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Philippine Supreme Court Upholds Chief Justice’s Ouster

Karl Romano and Jeoffrey Maitem
Dagupan and Cotabato, Philippines
2018-06-19
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Philippine activists join a protest rally in Baguio City, north of Manila, in support of ousted Chief Justice Maria Lourdes Sereno, May 11, 2018.
Karl Romano/BenarNews

The Philippine Supreme Court on Tuesday “denied with finality” an appeal by the ousted chief magistrate to reconsider its decision to expel her from office last month, effectively removing President Rodrigo Duterte’s highest-ranking critic.

The court said it has also begun a three-month search for a candidate to replace Chief Justice Maria Lourdes Sereno, whom Duterte had branded as his “enemy.”

Duterte’s allies in Congress did not follow through on a threat to impeach the 57-year-old Sereno, the first woman to hold the top post of the judiciary.

Instead, her peers on the bench voted her out in May over questions about her integrity. The justices ruled on a petition filed by the country’s solicitor-general, who had sought her disqualification on charges that she had failed to publicly disclose her true net worth.

On Tuesday, the justices voted 8-6 to uphold their May 11 decision and issued a brief statement, saying they had “denied with finality respondent’s motion for reconsideration.”

A strong voice


While the decision was largely expected, Sereno vowed to be “a strong voice in defending” the country’s democratic institutions and to push for accountability from Duterte, whose government’s war on drugs has left thousands dead since he became president two years ago.

Speaking during a gathering at the country’s premier state-run university, Sereno branded her removal as an “unjust decision.”

“But I do not have to be chief justice to defend our laws and institutions. I live the law, so do all Filipinos who uphold the dignity of every fellow Filipino,” Sereno told her supporters.

“When we take up the cause of a voiceless Filipino, we live the law. Every time we show justice and compassion to a fellow human being, we live the law. Each day we resist the abuses of power and call out evil in government, we live the law,” she said.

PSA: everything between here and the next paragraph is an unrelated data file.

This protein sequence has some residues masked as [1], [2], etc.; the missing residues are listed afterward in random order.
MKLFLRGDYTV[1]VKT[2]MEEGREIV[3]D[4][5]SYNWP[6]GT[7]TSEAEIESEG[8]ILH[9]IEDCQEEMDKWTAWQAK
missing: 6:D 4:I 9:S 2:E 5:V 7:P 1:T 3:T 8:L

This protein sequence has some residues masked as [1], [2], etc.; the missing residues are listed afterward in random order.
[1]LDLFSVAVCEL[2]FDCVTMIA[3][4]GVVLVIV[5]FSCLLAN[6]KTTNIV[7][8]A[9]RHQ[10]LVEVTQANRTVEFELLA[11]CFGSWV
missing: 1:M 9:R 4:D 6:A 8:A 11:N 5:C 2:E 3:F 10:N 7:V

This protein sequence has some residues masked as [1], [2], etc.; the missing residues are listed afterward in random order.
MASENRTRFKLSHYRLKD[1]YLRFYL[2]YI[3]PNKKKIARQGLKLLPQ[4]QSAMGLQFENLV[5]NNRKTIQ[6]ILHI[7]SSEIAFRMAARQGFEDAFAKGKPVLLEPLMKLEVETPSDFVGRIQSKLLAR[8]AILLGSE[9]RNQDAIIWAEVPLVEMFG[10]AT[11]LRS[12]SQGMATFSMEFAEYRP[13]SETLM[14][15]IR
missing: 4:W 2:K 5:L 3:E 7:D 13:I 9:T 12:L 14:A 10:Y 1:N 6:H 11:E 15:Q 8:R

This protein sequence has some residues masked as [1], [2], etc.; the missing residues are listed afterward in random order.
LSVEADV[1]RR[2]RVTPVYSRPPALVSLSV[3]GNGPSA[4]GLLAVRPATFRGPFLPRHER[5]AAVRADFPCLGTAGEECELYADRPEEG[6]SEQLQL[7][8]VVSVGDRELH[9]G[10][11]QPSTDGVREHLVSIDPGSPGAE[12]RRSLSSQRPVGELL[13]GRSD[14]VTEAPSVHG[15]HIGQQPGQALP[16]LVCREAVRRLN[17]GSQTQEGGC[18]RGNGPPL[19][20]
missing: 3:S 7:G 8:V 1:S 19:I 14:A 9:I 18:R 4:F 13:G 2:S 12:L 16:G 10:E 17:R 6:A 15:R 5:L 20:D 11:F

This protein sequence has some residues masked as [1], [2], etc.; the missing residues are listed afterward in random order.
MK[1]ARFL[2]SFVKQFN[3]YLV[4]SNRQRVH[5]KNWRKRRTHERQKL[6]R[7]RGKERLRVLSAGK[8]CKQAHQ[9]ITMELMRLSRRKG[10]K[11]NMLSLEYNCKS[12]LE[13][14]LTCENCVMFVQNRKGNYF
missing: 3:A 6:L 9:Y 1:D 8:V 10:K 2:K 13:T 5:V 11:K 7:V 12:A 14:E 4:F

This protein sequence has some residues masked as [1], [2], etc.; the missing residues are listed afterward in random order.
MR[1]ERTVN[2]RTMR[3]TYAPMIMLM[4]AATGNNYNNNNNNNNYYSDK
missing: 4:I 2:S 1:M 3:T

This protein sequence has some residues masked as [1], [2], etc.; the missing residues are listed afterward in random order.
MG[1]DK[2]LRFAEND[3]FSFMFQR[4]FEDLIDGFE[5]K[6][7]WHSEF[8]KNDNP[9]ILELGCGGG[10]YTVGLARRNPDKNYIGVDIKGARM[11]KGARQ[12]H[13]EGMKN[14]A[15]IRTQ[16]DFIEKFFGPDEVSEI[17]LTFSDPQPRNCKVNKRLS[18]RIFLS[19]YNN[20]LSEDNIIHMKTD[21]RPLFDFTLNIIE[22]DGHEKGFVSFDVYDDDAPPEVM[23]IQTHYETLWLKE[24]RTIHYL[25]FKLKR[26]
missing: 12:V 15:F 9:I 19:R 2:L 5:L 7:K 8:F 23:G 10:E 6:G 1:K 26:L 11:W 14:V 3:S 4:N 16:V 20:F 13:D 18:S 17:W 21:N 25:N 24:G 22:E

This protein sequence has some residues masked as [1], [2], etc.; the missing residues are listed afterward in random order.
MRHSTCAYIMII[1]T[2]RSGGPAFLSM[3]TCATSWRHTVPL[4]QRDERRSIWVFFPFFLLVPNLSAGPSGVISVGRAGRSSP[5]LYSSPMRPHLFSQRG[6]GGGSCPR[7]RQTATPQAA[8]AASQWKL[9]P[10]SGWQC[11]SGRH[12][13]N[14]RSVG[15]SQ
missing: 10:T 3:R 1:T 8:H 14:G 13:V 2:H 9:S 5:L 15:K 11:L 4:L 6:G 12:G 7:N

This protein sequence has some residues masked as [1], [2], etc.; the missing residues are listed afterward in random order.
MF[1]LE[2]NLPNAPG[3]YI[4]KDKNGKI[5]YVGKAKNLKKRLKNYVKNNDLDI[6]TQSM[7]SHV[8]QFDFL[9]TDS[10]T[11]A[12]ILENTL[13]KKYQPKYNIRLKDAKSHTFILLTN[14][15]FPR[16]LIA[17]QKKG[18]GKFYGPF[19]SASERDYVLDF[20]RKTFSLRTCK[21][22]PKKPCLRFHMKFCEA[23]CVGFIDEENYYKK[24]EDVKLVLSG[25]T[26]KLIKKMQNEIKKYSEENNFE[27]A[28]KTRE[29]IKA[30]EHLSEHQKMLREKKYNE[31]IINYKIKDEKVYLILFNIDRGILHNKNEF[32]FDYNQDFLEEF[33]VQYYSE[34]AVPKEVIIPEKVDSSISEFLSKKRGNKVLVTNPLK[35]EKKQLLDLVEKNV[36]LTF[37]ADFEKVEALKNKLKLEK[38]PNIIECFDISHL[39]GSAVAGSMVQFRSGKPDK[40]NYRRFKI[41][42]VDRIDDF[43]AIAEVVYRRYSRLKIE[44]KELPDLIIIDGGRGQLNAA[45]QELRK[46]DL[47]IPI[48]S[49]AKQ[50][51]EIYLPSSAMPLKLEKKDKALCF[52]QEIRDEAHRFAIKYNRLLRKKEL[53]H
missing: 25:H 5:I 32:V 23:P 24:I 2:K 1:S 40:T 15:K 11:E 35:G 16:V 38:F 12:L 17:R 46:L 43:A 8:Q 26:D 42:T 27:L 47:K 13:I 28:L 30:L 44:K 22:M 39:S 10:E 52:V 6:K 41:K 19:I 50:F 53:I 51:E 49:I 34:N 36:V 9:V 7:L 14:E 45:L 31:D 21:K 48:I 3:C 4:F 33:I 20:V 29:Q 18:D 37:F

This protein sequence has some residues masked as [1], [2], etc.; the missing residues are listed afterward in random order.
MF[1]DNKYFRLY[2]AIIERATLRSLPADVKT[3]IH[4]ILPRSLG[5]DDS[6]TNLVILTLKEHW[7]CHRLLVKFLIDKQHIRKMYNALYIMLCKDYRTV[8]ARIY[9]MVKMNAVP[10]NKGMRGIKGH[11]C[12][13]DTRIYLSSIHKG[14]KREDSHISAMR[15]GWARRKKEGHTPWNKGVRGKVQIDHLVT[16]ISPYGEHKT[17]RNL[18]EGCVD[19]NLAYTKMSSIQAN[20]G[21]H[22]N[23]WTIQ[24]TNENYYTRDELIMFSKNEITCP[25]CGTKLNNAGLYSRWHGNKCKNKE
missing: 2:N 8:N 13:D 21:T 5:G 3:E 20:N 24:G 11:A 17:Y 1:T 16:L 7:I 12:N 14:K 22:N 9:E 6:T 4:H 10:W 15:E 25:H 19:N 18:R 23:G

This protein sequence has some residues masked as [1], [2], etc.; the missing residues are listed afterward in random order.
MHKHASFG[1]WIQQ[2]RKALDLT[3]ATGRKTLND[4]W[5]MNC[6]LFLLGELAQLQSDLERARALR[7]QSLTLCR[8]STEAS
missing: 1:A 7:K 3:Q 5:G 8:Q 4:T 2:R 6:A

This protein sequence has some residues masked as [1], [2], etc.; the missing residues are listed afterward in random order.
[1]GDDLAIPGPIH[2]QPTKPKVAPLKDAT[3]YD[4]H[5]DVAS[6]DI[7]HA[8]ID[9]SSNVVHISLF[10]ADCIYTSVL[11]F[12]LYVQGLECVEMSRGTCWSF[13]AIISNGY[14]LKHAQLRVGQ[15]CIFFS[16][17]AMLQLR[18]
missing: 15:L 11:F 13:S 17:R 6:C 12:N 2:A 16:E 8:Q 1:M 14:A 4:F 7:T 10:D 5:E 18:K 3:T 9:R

“And we will continue to live the law and fight for our democracy and the institutions that safeguard it,” she said.

Sereno had clashed with Duterte’s policies, openly questioning his supposed drug list that he claimed contained names of 150 individuals, including some judges.

She had told judges to ask policemen to properly show arrest warrants before giving up, and wrote Duterte cautioning him about the legality of his procedural short-cuts.

At least three mayors on the list were earlier killed by police in alleged shootouts, although the veracity of the list was put into question after one of the judges named was later found out to be long deceased.

Duterte had also been angered by Sereno’s opposition when he placed the entire south under martial law to defeat pro-Islamic State militants and he moved to transfer the remains of the late dictator Ferdinand Marcos to Manila’s heroes’ cemetery.

On Tuesday, Sereno said that the rule of law had been weakened two years into Duterte’s six-year term.

“But truth has a way of coming out eventually. And he (Duterte) is making a mistake if he thinks the Filipino is so easily fooled,” Sereno said.

“This president has attacked and his supporters have attacked many who dared question his actions,” she added.

Duterte’s spokesman, Harry Roque, on Tuesday urged Filipinos to simply respect the decision of the high court.

“Sereno’s term as Chief Justice is over,” Roque said. “We wish her good luck in her everyday life as a private citizen.”

Felipe Villamor in Manila contributed to this report.

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